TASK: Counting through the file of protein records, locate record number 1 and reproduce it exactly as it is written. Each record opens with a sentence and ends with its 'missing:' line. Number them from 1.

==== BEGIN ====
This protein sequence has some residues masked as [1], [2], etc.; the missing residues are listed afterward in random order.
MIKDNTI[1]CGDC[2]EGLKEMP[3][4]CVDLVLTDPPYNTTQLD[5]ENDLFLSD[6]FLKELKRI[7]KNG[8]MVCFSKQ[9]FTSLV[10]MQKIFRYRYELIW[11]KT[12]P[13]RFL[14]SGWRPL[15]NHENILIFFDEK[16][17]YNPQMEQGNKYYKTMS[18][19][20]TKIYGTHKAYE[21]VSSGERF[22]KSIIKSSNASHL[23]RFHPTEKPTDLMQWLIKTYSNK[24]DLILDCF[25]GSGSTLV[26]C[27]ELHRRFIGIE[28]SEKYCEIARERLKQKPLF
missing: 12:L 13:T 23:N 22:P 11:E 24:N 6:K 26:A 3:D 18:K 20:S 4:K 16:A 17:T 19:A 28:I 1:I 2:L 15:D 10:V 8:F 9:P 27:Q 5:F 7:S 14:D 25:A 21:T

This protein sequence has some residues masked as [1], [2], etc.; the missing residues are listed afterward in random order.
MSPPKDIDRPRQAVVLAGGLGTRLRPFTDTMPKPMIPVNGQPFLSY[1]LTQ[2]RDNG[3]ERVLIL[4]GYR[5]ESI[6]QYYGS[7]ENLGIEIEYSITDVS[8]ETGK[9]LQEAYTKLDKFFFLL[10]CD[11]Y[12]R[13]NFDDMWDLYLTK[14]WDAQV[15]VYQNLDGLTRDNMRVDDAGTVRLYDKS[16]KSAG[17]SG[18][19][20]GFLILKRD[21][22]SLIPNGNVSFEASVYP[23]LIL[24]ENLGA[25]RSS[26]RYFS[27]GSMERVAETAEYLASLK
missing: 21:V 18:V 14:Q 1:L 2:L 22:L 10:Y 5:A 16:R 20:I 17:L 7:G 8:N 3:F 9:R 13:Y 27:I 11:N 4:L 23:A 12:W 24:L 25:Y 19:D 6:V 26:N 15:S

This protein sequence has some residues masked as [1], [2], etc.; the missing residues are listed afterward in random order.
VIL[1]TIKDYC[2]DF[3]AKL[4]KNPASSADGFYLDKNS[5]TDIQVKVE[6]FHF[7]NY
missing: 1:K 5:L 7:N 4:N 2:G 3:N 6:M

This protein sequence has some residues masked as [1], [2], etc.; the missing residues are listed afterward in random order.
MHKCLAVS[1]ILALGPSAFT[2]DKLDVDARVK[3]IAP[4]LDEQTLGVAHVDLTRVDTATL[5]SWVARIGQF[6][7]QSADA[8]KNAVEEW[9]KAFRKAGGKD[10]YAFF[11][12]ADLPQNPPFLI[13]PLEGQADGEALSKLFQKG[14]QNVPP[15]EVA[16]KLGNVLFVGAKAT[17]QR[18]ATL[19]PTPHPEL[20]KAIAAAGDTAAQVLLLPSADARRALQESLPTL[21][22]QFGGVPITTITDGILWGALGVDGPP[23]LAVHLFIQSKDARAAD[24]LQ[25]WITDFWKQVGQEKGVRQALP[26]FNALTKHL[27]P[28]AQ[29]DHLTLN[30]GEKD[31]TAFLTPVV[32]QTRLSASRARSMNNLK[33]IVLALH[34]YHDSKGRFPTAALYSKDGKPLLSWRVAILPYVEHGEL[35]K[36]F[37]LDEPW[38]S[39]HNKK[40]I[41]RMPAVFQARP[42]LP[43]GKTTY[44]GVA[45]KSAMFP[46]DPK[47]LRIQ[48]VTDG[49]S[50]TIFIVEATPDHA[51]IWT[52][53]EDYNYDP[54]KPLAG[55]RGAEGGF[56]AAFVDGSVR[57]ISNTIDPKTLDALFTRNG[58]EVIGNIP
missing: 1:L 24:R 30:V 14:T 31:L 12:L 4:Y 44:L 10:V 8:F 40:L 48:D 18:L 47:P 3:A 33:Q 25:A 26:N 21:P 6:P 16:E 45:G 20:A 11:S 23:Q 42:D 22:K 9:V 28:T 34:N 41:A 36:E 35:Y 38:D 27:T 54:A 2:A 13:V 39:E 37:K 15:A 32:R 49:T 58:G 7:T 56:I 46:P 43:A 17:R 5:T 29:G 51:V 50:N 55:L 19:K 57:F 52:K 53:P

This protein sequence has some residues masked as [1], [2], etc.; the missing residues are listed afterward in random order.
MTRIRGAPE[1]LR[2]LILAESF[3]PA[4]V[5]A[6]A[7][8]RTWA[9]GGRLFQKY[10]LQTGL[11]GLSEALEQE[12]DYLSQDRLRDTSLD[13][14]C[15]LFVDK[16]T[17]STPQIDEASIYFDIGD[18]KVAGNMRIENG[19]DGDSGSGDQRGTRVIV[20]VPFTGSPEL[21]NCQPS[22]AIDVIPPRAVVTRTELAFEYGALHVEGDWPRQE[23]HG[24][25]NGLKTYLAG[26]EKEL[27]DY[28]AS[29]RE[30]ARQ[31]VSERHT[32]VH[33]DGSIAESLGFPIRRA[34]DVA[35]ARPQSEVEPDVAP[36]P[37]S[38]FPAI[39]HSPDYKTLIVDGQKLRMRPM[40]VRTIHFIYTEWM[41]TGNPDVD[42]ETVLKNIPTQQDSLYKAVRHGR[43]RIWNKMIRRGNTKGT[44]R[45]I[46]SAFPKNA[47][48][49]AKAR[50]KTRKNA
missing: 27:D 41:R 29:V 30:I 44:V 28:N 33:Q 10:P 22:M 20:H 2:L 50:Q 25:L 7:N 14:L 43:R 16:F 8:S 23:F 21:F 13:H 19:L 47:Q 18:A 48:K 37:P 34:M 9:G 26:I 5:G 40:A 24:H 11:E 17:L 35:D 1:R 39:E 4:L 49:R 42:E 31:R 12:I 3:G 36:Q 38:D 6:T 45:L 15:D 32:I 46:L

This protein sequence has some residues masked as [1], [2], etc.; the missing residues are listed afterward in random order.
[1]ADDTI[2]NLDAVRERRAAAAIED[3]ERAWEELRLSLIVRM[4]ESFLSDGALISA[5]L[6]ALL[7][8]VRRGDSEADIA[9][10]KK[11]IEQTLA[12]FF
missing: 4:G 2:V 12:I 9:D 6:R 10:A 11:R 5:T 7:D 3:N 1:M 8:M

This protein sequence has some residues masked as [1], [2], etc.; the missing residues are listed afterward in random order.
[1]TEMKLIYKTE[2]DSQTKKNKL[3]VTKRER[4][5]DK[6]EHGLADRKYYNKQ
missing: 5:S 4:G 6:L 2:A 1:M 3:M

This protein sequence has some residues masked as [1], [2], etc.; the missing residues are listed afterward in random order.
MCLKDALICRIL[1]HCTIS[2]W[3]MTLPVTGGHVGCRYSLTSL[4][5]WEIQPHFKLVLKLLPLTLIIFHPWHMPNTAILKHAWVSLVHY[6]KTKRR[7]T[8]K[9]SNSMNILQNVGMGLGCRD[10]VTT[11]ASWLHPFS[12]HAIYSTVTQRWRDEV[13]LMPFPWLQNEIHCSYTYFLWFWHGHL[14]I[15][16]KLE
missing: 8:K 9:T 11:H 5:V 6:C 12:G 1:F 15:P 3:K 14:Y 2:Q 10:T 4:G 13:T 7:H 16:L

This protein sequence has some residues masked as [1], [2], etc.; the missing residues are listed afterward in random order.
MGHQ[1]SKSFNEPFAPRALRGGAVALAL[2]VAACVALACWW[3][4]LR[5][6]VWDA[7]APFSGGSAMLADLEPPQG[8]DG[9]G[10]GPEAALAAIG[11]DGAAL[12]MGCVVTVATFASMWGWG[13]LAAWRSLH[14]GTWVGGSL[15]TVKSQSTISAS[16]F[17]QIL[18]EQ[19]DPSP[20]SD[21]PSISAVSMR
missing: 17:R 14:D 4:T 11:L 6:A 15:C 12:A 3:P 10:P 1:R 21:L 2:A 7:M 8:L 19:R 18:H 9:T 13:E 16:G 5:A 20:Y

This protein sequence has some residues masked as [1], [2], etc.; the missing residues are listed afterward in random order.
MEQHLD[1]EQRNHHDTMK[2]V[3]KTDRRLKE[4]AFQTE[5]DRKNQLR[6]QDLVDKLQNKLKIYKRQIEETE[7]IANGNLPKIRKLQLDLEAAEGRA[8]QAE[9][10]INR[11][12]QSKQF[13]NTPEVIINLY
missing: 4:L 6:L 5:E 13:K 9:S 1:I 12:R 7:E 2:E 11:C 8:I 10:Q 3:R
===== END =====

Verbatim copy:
This protein sequence has some residues masked as [1], [2], etc.; the missing residues are listed afterward in random order.
MIKDNTI[1]CGDC[2]EGLKEMP[3][4]CVDLVLTDPPYNTTQLD[5]ENDLFLSD[6]FLKELKRI[7]KNG[8]MVCFSKQ[9]FTSLV[10]MQKIFRYRYELIW[11]KT[12]P[13]RFL[14]SGWRPL[15]NHENILIFFDEK[16][17]YNPQMEQGNKYYKTMS[18][19][20]TKIYGTHKAYE[21]VSSGERF[22]KSIIKSSNASHL[23]RFHPTEKPTDLMQWLIKTYSNK[24]DLILDCF[25]GSGSTLV[26]C[27]ELHRRFIGIE[28]SEKYCEIARERLKQKPLF
missing: 12:L 13:T 23:N 22:P 11:E 24:N 6:K 26:A 3:D 18:K 20:S 4:K 16:A 17:T 19:A 28:I 1:I 2:L 15:D 10:V 8:F 9:P 27:Q 5:F 7:S 14:D 25:A 21:T